The Death of the USS Thresher

The Story Behind History's Deadliest Submarine Disaster


Book Description

A must-read for submarine buffs!

On the morning of April 10, 1963, the world's most advanced submarine was on a test dive off the New England coast when she sent a message to a support ship a thousand feet above her on the surface: experiencing minor problem . . . have positive angle . . . attempting to blow . . . . Then came the sounds of air under pressure and a garbled message: . . . test depth . . .

Last came the eerie sounds that experienced navy men knew from World War II: the sounds of a submarine breaking up and compartments collapsing.

When she first went to sea in April of 1961, the U.S. nuclear submarine Thresher was the most advanced submarine at sea, built specifically to hunt and kill Soviet submarines. In
The Death of the USS Thresher, renowned naval and intelligence consultant Norman Polmar recounts the dramatic circumstances surrounding her implosion, which killed all 129 men on board, in history's first loss of a nuclear submarine.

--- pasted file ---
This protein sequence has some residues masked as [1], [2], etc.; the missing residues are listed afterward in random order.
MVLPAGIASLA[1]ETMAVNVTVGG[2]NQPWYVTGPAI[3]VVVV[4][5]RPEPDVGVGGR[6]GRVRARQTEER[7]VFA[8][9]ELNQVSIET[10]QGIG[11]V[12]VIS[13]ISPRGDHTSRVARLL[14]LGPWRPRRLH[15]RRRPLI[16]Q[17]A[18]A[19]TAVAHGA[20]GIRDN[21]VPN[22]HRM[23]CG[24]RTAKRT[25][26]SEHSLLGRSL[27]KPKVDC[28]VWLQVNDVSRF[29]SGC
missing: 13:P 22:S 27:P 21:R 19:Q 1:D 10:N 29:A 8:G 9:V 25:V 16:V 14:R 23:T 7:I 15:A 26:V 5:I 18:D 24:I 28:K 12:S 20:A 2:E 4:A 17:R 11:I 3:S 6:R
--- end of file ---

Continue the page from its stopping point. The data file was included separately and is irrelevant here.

About Polmar, Norman

Norman Polmar has been a consultant to senior officials of the U.S. Navy and Department of Defense, and has directed studies for U.S. and foreign aerospace and shipbuilding firms. He was a member of the Secretary of the Navy's Research Advisory Committee (NRAC) and the steering group for the Secretary's analysis of the Falklands War. For four years-as an employee of the Northrop Corporation-he worked for the Navy's Deep Submergence Systems Project (DSSP), which developed advanced escape and rescue systems in the wake of the Thresher disaster. He is the author of more than thirty books on naval, aviation, and intelligence projects. He lives in Alexandria, Virginia.